New lease on life for Ottawa St.
Lisa Grace Marr
The Hamilton Spectator
(Nov 24, 2007)
The redevelopment of Centre Mall is about to transform its entire neighbourhood from Ottawa to Kenilworth.
First of all, the mall will no longer be a mall. But then neither will it be a power centre.
Think open-air walkways between stores with streets, trees, bus stops and bike racks, with storefronts facing Barton.
Don Burton, vice-president of shopping centres for Redcliff, the property manager for owners Osmington and the Canada Pension Plan, calls it a hybrid, a mix of old-style shopping district and big-box power centre. It is an evolution.
"Centre Mall opened as an open mall 50 years ago, then it was enclosed. Now it will be open again."
The $100-million investment in the mall is boosting Ottawa Street North -- already the city's No. 1 tourist destination.
The garment district is in the midst of morphing into a holistic home decor destination area, complete with lighting, antique, design and glass stores.
"What (businesses) are finding is that there is a niche market here," said Patty Despinic, executive director of the Ottawa Street Business Improvement Area.
The year-round farmers' market no longer fits in Centre Mall's plans, but it fits neatly into Ottawa Street's, and with some assistance in zoning changes, it is expected to move by next spring.
"It means a change for everybody," said Despinic of the mall investment. "Ottawa Street is willing to change ... "
Gord Moodie, the city's co-ordinator of downtown municipal incentives said the Ottawa Street BIA has had the most applications and grants under the commercial property improvement program -- 33 -- and it's having an effect on the property values and real estate activity in the district.
"I think the important thing is that people are upgrading the properties," said Nick Lapcevich at Metro Hamilton Realty 2000 Inc. He's sold real estate for 30 years, much of that in the east end. "It's a good sign of how vital an area is. All of the property values (in the area) are increasing."
In fact, it's so good, Lapcevich has decided to renovate an office building on Ottawa. He plans to open his business there in the next few weeks.
The real estate activity doesn't surprise the BIA's Despinic. She's averaging three new people a week wandering into the BIA office looking for a place to hang a shingle.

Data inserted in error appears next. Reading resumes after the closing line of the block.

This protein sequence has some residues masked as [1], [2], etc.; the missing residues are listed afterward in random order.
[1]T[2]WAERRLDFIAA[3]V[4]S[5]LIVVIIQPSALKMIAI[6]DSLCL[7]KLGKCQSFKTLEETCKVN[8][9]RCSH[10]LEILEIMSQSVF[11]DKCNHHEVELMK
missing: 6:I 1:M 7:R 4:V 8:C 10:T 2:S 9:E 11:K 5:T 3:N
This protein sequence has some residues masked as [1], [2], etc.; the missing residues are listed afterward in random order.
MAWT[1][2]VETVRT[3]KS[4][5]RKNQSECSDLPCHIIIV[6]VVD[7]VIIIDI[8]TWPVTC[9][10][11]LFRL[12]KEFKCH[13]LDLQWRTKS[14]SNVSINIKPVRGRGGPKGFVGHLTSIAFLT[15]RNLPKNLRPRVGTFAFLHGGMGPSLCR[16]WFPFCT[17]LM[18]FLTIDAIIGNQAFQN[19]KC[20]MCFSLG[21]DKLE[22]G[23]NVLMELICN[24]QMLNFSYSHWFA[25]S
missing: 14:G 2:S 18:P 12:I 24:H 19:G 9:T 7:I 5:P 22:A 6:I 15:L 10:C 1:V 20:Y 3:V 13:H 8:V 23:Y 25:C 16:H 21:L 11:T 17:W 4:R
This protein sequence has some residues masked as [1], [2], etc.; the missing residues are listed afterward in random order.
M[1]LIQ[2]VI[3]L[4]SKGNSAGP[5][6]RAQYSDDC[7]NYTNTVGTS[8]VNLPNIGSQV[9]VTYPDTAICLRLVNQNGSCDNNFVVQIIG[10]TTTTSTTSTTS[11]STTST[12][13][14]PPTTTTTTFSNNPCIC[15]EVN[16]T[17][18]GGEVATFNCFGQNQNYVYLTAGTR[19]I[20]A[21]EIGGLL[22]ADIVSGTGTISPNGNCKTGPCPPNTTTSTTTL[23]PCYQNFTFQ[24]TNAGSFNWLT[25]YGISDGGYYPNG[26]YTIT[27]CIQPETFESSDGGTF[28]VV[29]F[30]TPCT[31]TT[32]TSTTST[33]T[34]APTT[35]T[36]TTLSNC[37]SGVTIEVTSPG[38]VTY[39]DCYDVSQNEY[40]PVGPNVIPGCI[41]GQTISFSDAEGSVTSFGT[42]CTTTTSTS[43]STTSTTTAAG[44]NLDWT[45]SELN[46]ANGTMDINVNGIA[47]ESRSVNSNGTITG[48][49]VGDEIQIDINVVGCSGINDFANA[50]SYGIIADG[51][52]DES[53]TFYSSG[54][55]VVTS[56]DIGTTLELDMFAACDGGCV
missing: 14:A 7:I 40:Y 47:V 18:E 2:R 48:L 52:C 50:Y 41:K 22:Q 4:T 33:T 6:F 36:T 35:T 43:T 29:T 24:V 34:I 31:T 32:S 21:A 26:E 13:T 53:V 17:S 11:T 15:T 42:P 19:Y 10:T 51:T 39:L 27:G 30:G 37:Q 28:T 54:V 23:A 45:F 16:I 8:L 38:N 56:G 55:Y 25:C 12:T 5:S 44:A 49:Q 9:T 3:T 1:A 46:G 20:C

One of those new businesses, is Molly's Back Porch, an antique shop. Molly Cowan said she moved to the area because of the shopping district's vibrancy and because of the Centre Mall redevelopment which she feels will draw more traffic to that end of the city.
"I've had people in here from Bracebridge and Sudbury ... I have had at least one of my old clients from Caledonia in here nearly every day. They've followed me here."
The city is expanding its downtown residential loan program to other urban neighbourhoods. That will lead to even more upgrades to residential properties on Ottawa, said Despinic.
Lapcevich said it's easy to sell or lease out property on Ottawa. He said activity has also picked up in the last few months in the whole area, including nearby Walter Street (near Kenilworth).
"Now that the notice is official about the ... mall, people believe it's going to happen," he said. According to Lapcevich, Kenilworth is the next hot spot. "There is going to be a lot of growth on that street, it's got Mountain access, it's a major road and it's got good buildings."
Ray Lee, acting manager of development planning, said Redcliff has accommodated a series of requests to make changes to make the shopping centre fit the landscape.
"We didn't want the (centre) to look like a big-box development," said Lee. "We didn't want to look down Barton and see a wall of bricks."
Burton, of the mall's property management company, said the overall purpose of the design is to create a people-friendly place.
Although a redevelopment of an inner-city mall is more challenging than a new shopping centre, Burton said the site has its advantages, including long street frontage, flat property, public transit links and an existing market.
There are still some question marks around the fates of Canadian Tire and Sears which owned properties near the mall. There is an agreement to keep Canadian Tire, although it may move near Kenilworth. The owners acquired the Sears property but it's not certain whether the store will stay.
The aim is to appeal to the "mosaic" that is central Hamilton, Burton said.
"We want to stop the outflow of people to Burlington. The market's changed ... and we have to cater to their needs."
Burton said the overhaul will take about two-and-a-half years to complete but the bulk of the work will be done by the end of next summer. He said some new buildings will go up before the enclosed mall is torn down.
Redcliff is expected to submit its revised architectural site plan to the city Monday. Once the plan receives formal approval, construction will start as soon as possible, said Burton.
"The owners are very keen, they're very bullish on Hamilton. We've been raring to go for a long time."